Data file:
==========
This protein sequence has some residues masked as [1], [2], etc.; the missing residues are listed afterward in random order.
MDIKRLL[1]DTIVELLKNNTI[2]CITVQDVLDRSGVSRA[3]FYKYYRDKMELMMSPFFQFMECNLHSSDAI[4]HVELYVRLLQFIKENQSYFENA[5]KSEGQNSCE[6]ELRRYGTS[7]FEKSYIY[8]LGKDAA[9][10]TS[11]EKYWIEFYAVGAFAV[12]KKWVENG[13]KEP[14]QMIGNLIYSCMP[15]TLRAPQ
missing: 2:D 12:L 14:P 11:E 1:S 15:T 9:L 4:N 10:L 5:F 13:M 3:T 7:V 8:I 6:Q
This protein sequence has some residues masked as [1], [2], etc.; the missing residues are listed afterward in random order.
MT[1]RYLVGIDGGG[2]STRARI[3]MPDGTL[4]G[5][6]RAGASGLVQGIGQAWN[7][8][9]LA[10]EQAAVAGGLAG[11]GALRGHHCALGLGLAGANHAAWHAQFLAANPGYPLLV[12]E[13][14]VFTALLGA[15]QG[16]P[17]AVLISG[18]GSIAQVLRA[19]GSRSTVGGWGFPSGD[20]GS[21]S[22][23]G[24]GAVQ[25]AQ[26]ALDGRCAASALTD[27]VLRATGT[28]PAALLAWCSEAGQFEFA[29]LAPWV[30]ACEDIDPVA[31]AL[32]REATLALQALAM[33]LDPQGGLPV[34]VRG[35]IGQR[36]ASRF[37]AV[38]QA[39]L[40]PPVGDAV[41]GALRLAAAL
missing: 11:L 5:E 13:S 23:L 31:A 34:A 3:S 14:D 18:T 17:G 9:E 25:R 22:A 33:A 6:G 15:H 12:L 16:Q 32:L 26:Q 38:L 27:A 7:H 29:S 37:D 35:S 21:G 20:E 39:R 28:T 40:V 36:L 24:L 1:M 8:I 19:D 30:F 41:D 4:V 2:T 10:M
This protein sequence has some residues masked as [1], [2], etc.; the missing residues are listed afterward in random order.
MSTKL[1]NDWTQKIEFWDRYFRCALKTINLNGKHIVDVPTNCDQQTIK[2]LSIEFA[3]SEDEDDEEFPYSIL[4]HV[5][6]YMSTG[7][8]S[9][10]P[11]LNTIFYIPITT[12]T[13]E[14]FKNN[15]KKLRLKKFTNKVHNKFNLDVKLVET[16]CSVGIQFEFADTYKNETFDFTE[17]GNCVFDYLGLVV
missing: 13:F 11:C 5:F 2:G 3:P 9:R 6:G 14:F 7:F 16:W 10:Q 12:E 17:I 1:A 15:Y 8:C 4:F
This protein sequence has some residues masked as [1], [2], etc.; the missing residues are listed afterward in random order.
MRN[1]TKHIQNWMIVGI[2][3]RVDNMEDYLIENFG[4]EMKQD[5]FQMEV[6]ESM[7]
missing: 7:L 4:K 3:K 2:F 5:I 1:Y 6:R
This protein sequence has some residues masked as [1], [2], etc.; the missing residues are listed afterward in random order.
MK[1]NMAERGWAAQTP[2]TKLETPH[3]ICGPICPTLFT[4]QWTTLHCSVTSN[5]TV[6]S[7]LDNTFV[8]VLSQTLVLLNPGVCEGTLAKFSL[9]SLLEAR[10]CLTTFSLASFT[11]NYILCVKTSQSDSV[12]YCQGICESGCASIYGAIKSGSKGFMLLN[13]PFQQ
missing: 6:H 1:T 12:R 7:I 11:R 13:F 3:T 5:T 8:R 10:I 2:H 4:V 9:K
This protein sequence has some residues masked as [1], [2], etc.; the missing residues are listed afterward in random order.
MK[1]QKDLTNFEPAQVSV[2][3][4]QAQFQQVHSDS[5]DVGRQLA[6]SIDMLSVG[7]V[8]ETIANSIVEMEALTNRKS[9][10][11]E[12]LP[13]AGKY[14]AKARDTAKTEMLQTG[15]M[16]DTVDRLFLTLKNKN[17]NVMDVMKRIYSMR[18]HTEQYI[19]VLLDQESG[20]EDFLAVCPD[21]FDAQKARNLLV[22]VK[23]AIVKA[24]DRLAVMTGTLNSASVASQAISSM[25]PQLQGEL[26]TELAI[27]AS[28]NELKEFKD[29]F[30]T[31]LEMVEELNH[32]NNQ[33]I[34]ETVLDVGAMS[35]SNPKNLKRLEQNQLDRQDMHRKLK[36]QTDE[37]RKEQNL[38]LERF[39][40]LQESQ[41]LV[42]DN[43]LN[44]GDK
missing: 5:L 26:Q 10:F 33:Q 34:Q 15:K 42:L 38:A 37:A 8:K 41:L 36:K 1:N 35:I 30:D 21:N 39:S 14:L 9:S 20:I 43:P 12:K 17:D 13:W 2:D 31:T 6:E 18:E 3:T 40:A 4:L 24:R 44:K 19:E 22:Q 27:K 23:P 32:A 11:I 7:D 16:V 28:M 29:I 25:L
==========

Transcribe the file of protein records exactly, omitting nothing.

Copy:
This protein sequence has some residues masked as [1], [2], etc.; the missing residues are listed afterward in random order.
MDIKRLL[1]DTIVELLKNNTI[2]CITVQDVLDRSGVSRA[3]FYKYYRDKMELMMSPFFQFMECNLHSSDAI[4]HVELYVRLLQFIKENQSYFENA[5]KSEGQNSCE[6]ELRRYGTS[7]FEKSYIY[8]LGKDAA[9][10]TS[11]EKYWIEFYAVGAFAV[12]KKWVENG[13]KEP[14]QMIGNLIYSCMP[15]TLRAPQ
missing: 2:D 12:L 14:P 11:E 1:S 15:T 9:L 4:N 10:L 5:F 13:M 3:T 7:V 8:I 6:Q
This protein sequence has some residues masked as [1], [2], etc.; the missing residues are listed afterward in random order.
MT[1]RYLVGIDGGG[2]STRARI[3]MPDGTL[4]G[5][6]RAGASGLVQGIGQAWN[7][8][9]LA[10]EQAAVAGGLAG[11]GALRGHHCALGLGLAGANHAAWHAQFLAANPGYPLLV[12]E[13][14]VFTALLGA[15]QG[16]P[17]AVLISG[18]GSIAQVLRA[19]GSRSTVGGWGFPSGD[20]GS[21]S[22][23]G[24]GAVQ[25]AQ[26]ALDGRCAASALTD[27]VLRATGT[28]PAALLAWCSEAGQFEFA[29]LAPWV[30]ACEDIDPVA[31]AL[32]REATLALQALAM[33]LDPQGGLPV[34]VRG[35]IGQR[36]ASRF[37]AV[38]QA[39]L[40]PPVGDAV[41]GALRLAAAL
missing: 11:L 5:E 13:S 23:L 31:A 34:A 3:S 14:D 18:T 17:G 9:E 25:R 22:A 33:A 6:G 15:H 12:L 16:Q 32:L 26:Q 38:L 27:A 7:H 29:S 37:D 35:S 21:G 20:E 39:R 28:T 40:V 36:L 24:L 1:M 8:I 19:D 30:F 41:D 4:V 2:T 10:M
This protein sequence has some residues masked as [1], [2], etc.; the missing residues are listed afterward in random order.
MSTKL[1]NDWTQKIEFWDRYFRCALKTINLNGKHIVDVPTNCDQQTIK[2]LSIEFA[3]SEDEDDEEFPYSIL[4]HV[5][6]YMSTG[7][8]S[9][10]P[11]LNTIFYIPITT[12]T[13]E[14]FKNN[15]KKLRLKKFTNKVHNKFNLDVKLVET[16]CSVGIQFEFADTYKNETFDFTE[17]GNCVFDYLGLVV
missing: 13:F 11:C 5:F 2:G 3:P 9:R 6:G 14:F 7:F 16:W 10:Q 12:E 17:I 1:A 15:Y 8:C 4:F
This protein sequence has some residues masked as [1], [2], etc.; the missing residues are listed afterward in random order.
MRN[1]TKHIQNWMIVGI[2][3]RVDNMEDYLIENFG[4]EMKQD[5]FQMEV[6]ESM[7]
missing: 7:L 4:K 3:K 2:F 5:I 1:Y 6:R
This protein sequence has some residues masked as [1], [2], etc.; the missing residues are listed afterward in random order.
MK[1]NMAERGWAAQTP[2]TKLETPH[3]ICGPICPTLFT[4]QWTTLHCSVTSN[5]TV[6]S[7]LDNTFV[8]VLSQTLVLLNPGVCEGTLAKFSL[9]SLLEAR[10]CLTTFSLASFT[11]NYILCVKTSQSDSV[12]YCQGICESGCASIYGAIKSGSKGFMLLN[13]PFQQ
missing: 6:H 1:T 12:R 7:I 11:R 13:F 3:T 5:T 8:R 10:I 2:H 4:V 9:K
This protein sequence has some residues masked as [1], [2], etc.; the missing residues are listed afterward in random order.
MK[1]QKDLTNFEPAQVSV[2][3][4]QAQFQQVHSDS[5]DVGRQLA[6]SIDMLSVG[7]V[8]ETIANSIVEMEALTNRKS[9][10][11]E[12]LP[13]AGKY[14]AKARDTAKTEMLQTG[15]M[16]DTVDRLFLTLKNKN[17]NVMDVMKRIYSMR[18]HTEQYI[19]VLLDQESG[20]EDFLAVCPD[21]FDAQKARNLLV[22]VK[23]AIVKA[24]DRLAVMTGTLNSASVASQAISSM[25]PQLQGEL[26]TELAI[27]AS[28]NELKEFKD[29]F[30]T[31]LEMVEELNH[32]NNQ[33]I[34]ETVLDVGAMS[35]SNPKNLKRLEQNQLDRQDMHRKLK[36]QTDE[37]RKEQNL[38]LERF[39][40]LQESQ[41]LV[42]DN[43]LN[44]GDK
missing: 5:L 26:Q 10:F 33:Q 34:Q 15:K 42:L 38:A 37:A 8:K 41:L 36:K 1:N 35:I 30:D 21:N 39:S 14:L 9:S 20:I 43:P 12:K 17:D 13:W 2:D 31:T 6:E 18:E 3:T 40:A 4:L 24:R 44:K 19:E 22:Q 27:K 23:P 32:A 11:I 7:D 16:V 28:M 29:I 25:L